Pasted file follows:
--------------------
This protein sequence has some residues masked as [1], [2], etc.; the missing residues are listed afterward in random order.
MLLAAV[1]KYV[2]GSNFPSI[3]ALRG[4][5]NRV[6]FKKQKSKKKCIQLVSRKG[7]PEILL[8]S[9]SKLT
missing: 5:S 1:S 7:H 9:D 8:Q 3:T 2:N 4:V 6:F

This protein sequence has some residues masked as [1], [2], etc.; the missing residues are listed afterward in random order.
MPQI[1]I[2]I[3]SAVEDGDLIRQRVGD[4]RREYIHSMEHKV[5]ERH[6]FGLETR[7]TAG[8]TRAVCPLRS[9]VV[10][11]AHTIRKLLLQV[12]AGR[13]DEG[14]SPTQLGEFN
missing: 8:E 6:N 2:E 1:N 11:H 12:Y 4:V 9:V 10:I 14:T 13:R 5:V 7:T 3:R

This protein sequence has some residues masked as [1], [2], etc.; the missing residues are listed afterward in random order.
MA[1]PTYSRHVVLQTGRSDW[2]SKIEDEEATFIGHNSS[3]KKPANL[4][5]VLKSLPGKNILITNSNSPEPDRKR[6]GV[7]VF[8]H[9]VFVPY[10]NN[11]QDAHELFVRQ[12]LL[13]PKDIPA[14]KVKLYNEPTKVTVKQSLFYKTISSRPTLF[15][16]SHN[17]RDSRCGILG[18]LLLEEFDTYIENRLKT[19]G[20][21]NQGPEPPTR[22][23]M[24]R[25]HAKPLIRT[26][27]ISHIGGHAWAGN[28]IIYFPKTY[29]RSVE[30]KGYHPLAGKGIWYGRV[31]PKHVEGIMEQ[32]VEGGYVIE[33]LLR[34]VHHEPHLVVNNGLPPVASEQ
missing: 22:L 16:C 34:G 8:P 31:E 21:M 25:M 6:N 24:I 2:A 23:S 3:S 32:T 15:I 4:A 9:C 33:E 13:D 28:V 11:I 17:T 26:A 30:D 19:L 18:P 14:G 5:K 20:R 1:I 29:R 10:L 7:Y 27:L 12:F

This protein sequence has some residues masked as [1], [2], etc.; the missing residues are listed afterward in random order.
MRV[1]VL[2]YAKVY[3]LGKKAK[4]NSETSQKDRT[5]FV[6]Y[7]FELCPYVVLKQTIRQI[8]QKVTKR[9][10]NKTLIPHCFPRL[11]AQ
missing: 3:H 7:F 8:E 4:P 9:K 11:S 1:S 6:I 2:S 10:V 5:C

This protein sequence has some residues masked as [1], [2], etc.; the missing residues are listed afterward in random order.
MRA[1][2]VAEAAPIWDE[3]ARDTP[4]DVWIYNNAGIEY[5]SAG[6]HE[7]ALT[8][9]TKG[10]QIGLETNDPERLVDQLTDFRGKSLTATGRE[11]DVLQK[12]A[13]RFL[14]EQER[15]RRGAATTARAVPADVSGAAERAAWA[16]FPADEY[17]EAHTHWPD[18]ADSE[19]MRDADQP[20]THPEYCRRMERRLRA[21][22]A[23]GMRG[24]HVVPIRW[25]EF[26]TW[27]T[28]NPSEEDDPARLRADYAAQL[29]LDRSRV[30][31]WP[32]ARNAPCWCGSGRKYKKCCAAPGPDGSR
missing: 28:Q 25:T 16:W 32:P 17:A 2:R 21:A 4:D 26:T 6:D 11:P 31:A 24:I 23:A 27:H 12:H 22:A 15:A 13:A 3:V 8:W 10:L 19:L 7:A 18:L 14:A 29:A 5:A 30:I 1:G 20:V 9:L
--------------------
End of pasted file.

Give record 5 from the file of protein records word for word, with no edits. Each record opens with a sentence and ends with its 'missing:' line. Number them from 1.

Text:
This protein sequence has some residues masked as [1], [2], etc.; the missing residues are listed afterward in random order.
MRA[1][2]VAEAAPIWDE[3]ARDTP[4]DVWIYNNAGIEY[5]SAG[6]HE[7]ALT[8][9]TKG[10]QIGLETNDPERLVDQLTDFRGKSLTATGRE[11]DVLQK[12]A[13]RFL[14]EQER[15]RRGAATTARAVPADVSGAAERAAWA[16]FPADEY[17]EAHTHWPD[18]ADSE[19]MRDADQP[20]THPEYCRRMERRLRA[21][22]A[23]GMRG[24]HVVPIRW[25]EF[26]TW[27]T[28]NPSEEDDPARLRADYAAQL[29]LDRSRV[30][31]WP[32]ARNAPCWCGSGRKYKKCCAAPGPDGSR
missing: 28:Q 25:T 16:W 32:P 17:A 2:R 21:A 4:D 26:T 6:D 11:P 31:A 24:I 23:A 27:H 12:H 22:A 15:A 13:A 3:V 8:W 10:L 19:L 7:A 18:L 14:A 29:A 5:A 30:I 1:G 20:V 9:L